Little Boxes

He liked to line them all up in a row.

Sometimes he could sneak his father’s old tape measure, which wasn’t a tape measure at all. It looked like a bundle of sticks that, when unraveled, extended to form one long stick. His father had caught him last time, so he was skittish about trying to sneak it again. He remembered the crack of the spoon on his rear end, and didn’t want to repeat the experience.

It was hard to keep them all in a straight line without the ruler, but he had little tricks that helped. In the summer, the sun would crest past his window in the late evening, before bed, which made it easier. He’d get the boxes ready to go, and wait for the shadow from the windowsill to cross box-land, and he’d quickly line them all up with the edge of the shadow. He’d usually be in bed soon thereafter, which was helpful; if he tried this in Winter, either his mother, father or sister would come in and either put the boxes away or, in his sister’s case, kick them around the room.

Danny hated his sister.

It wasn’t that she was mean, although she was that, but more that he got the sense that she barely tolerated his existence. In fact, on more than one occasion during a long roadtrip, Danny felt her eyes on the back of his head. When he’d turn around, the look in her eyes suggested that she’d be more than happy to kick him out the side door and continue on to their destination without him.

Those trips were the worst. His parents never let him take his little boxes with him, so he’d end up lying on his back, staring at the ceiling, trying to count the joints between the ceiling that separated his parents room from the living room where he slept.

Sometimes he’d hear a noise that would break his concentration and he’d have to start all over again. One night, during a thunderstorm, he didn’t get to bed until morning.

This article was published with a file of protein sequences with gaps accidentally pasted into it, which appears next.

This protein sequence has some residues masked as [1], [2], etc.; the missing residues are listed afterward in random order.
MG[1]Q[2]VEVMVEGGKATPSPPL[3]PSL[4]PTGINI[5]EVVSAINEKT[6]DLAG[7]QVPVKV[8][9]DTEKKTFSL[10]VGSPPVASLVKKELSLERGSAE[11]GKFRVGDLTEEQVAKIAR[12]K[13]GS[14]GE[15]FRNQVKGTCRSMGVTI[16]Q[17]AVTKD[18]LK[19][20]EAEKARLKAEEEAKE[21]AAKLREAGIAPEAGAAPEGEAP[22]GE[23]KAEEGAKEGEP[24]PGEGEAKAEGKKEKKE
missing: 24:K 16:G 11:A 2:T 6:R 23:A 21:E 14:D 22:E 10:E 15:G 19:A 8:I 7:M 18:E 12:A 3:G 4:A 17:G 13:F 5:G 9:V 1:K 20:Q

Danny reserved his most ardent hatred for the tents, though. It didn’t happen often, because his mother complained for the duration of each trip, but three times the family had gone camping. In those days, rain during summer was more than rare, so his father would set up the tents with no rain fly.

“Sleeping under the stars is the best part of camping,” he’d say, ruffling Danny’s hair.

Danny could never sleep that way, though. He’d stare up through the bug-mesh, and try to count the stars. There was no end to the stars though, so he’d spend the entire night counting to 500 (the highest he’d ever gone) and then starting all over again. He’d tried once or twice to visualize his little boxes, all in a line, but it just wasn’t the same.

But right now, he was close to getting them all straight. He adjusted the last box and looked down at his creation. It filled him with something approaching joy, but with a severe undercurrent of relief. Later, when he was much older, Danny would shoot heroin for the first time, and before he drifted off on that opiate cloud, he recognized the feeling as being similar to when his boxes were all lined up in a perfect little row.

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